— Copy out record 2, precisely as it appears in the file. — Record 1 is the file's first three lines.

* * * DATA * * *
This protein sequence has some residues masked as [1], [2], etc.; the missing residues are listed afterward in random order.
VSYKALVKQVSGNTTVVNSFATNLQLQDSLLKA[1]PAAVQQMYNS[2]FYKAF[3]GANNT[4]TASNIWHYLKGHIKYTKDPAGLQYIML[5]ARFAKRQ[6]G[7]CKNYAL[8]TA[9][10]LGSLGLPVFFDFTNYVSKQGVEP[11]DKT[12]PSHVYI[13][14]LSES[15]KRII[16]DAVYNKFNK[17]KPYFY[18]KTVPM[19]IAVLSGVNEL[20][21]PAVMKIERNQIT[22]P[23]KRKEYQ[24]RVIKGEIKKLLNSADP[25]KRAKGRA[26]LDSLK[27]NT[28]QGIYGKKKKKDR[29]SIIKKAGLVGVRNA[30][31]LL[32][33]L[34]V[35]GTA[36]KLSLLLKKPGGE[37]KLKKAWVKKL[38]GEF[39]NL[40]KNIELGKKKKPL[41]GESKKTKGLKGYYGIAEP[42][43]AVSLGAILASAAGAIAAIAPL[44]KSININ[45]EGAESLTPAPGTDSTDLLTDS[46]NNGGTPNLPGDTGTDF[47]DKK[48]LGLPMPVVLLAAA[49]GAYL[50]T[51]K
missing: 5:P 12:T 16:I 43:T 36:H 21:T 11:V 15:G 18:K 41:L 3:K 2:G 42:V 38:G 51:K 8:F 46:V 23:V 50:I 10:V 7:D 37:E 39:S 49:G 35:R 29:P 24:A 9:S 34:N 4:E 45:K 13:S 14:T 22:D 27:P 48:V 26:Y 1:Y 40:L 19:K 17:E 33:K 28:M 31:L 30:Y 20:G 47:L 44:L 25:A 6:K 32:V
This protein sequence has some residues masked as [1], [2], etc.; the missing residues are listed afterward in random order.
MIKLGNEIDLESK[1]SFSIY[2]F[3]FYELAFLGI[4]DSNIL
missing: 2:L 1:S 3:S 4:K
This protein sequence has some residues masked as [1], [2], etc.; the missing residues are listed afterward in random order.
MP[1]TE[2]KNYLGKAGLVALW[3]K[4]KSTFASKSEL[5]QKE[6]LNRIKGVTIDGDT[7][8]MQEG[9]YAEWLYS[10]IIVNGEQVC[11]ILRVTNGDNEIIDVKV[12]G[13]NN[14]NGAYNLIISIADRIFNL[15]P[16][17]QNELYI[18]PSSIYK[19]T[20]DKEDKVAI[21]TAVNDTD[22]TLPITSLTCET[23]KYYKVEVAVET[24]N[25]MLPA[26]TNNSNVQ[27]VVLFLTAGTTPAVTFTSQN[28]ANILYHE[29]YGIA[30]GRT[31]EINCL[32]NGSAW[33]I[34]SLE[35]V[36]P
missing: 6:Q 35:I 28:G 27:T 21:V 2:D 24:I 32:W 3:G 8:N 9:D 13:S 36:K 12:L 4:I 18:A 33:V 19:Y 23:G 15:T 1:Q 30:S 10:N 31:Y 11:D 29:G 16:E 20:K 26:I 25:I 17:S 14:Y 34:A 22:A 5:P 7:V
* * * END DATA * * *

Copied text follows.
This protein sequence has some residues masked as [1], [2], etc.; the missing residues are listed afterward in random order.
MIKLGNEIDLESK[1]SFSIY[2]F[3]FYELAFLGI[4]DSNIL
missing: 2:L 1:S 3:S 4:K